Huge queues wait to buy iPhones

CUSTOMERS in Germany and Britain lined up to buy the iPhone as it debuted there yesterday, with Apple hoping to replicate the success that the combination mobile phone, music player and web browser has seen in the US.

Apple hopes to sell 10 million iPhones in 2008, helped by its launch in Asia next year.

In Germany, the phone went on sale at more than 700 T-Mobile shops, including one in Cologne that opened just after midnight with 350 customers already waiting outside.

By 5pm, Deutsche Telekom AG, which owns T-Mobile, said it had sold more than 10,000 iPhones in Germany through its shops and online.

Johannes Krause, 32, waited for nearly four hours to get into a store.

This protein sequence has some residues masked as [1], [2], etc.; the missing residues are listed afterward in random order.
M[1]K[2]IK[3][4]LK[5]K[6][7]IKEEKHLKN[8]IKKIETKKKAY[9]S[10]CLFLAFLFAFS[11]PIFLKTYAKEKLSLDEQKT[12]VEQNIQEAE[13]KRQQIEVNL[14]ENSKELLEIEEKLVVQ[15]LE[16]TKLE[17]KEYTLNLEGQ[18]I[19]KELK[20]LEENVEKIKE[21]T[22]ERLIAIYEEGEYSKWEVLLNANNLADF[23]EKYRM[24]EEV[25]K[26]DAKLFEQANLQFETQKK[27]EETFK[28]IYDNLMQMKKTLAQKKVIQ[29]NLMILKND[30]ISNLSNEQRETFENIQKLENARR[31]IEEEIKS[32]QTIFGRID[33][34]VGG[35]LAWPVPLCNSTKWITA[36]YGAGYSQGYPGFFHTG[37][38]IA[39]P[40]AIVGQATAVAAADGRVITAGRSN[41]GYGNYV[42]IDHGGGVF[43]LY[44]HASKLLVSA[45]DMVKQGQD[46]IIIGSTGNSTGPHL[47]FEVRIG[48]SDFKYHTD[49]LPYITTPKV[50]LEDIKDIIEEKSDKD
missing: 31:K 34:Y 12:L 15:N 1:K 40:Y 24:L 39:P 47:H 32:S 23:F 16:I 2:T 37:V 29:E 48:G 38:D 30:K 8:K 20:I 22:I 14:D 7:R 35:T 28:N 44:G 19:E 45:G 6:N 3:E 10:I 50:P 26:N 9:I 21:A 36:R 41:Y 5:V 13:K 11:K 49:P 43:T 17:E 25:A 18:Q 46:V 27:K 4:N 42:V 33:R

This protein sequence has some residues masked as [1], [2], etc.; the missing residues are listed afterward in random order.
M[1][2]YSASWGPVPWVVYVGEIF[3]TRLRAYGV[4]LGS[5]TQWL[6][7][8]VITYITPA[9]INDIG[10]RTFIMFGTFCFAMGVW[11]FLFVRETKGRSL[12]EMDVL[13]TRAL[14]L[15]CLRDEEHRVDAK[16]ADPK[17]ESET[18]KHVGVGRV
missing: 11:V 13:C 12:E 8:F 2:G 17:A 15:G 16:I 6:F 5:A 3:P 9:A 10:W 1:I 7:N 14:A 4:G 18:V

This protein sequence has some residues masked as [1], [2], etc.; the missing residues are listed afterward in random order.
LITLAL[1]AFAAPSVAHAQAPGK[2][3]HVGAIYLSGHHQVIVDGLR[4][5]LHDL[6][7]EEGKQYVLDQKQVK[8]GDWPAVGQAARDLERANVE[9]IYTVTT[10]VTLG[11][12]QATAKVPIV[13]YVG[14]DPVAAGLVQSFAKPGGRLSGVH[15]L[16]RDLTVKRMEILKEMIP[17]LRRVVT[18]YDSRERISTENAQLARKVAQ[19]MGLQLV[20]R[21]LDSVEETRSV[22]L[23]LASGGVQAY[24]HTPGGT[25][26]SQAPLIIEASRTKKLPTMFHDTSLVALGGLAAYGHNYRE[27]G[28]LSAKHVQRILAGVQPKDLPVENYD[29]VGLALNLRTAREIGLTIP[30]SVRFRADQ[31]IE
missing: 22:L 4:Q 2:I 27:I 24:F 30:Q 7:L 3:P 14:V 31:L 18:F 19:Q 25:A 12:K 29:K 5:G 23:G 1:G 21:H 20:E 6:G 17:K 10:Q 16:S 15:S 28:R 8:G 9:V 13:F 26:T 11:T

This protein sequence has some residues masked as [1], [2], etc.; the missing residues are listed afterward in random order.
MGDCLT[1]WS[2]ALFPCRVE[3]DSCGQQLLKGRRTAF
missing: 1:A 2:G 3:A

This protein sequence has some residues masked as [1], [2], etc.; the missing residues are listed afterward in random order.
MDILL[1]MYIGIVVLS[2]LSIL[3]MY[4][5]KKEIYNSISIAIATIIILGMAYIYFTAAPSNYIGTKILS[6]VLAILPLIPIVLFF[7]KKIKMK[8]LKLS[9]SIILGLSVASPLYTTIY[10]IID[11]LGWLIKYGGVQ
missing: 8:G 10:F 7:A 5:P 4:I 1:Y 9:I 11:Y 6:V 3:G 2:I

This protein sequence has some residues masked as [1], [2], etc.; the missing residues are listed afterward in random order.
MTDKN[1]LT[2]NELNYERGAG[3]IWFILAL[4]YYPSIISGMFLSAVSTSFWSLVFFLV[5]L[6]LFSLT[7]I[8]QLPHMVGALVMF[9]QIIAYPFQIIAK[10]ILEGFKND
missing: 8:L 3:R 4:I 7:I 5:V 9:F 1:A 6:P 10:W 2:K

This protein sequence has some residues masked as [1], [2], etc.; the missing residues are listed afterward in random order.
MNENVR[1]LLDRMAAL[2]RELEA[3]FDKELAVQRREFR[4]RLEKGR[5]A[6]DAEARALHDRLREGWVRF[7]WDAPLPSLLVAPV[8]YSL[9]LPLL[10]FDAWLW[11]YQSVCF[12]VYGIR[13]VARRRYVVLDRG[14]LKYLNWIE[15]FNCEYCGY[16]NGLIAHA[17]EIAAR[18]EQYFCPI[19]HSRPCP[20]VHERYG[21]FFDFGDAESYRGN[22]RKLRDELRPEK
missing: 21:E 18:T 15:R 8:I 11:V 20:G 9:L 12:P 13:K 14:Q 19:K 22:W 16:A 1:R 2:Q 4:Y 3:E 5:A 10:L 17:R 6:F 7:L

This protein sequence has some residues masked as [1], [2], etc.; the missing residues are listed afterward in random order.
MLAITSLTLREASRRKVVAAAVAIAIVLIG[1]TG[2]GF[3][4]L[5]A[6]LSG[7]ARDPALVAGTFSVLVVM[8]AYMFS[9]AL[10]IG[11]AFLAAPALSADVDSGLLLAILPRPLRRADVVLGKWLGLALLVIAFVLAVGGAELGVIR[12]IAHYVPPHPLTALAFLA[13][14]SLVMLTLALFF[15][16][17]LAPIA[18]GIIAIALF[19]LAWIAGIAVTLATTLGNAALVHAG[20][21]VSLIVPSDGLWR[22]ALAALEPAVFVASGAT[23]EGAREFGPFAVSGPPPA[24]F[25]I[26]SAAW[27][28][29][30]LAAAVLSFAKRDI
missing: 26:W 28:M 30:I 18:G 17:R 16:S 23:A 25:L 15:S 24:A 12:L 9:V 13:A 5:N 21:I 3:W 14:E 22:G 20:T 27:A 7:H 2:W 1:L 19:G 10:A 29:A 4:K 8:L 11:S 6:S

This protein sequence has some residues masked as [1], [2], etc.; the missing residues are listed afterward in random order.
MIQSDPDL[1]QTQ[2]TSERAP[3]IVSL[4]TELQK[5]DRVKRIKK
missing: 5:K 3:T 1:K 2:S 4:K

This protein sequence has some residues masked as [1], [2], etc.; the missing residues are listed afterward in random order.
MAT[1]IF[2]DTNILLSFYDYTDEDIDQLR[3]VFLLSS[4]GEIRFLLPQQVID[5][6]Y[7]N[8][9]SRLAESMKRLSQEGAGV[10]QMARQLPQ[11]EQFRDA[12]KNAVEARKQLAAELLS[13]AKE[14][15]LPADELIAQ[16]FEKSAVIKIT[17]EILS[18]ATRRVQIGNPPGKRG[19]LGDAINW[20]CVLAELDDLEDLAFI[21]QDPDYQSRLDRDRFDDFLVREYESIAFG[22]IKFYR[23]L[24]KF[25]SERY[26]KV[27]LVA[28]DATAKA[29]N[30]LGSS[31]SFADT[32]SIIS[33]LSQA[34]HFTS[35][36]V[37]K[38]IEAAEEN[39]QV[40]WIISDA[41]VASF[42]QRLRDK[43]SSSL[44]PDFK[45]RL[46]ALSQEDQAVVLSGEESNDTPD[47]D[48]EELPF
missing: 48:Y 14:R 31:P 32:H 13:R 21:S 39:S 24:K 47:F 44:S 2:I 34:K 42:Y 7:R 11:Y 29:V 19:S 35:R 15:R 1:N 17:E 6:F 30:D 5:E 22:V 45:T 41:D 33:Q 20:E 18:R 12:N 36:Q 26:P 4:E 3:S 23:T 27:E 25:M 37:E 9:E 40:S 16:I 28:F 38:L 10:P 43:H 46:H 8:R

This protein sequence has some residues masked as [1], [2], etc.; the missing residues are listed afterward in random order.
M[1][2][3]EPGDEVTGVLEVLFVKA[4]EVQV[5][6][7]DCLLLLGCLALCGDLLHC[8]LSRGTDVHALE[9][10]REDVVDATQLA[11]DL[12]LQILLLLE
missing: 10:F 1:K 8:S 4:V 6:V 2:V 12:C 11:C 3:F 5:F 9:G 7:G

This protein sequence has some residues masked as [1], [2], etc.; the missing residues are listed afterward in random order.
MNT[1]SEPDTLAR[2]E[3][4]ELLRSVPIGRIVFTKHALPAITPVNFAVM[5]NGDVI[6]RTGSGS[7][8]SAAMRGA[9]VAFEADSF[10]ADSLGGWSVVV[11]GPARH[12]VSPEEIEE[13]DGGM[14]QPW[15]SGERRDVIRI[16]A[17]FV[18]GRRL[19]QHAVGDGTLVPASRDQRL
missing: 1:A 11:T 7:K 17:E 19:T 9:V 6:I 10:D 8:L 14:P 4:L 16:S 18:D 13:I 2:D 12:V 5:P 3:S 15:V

“It’s the first mobile internet device that makes it easy to surf the web,” Mr Krause said.

In central London, about 50 people lined up outside the Apple Store before iPhones went on sale.

The iPhone’s price tag drew complaints yesterday, however.

In Germany, it costs about $587 (€400), on top of a contract through T-Mobile starting at $72 (€49) a month and a $37 (€25) “installation” fee.

Jonathan Arber, an analyst with London-based Ovum, said the costs could put off some would-be buyers.

“The relatively expensive contracts on offer with the iPhone will represent an attractive revenue stream over 24 months, but the high up-front and monthly cost and long lock-in could put off some users in a market where free handsets are the norm,” he said.

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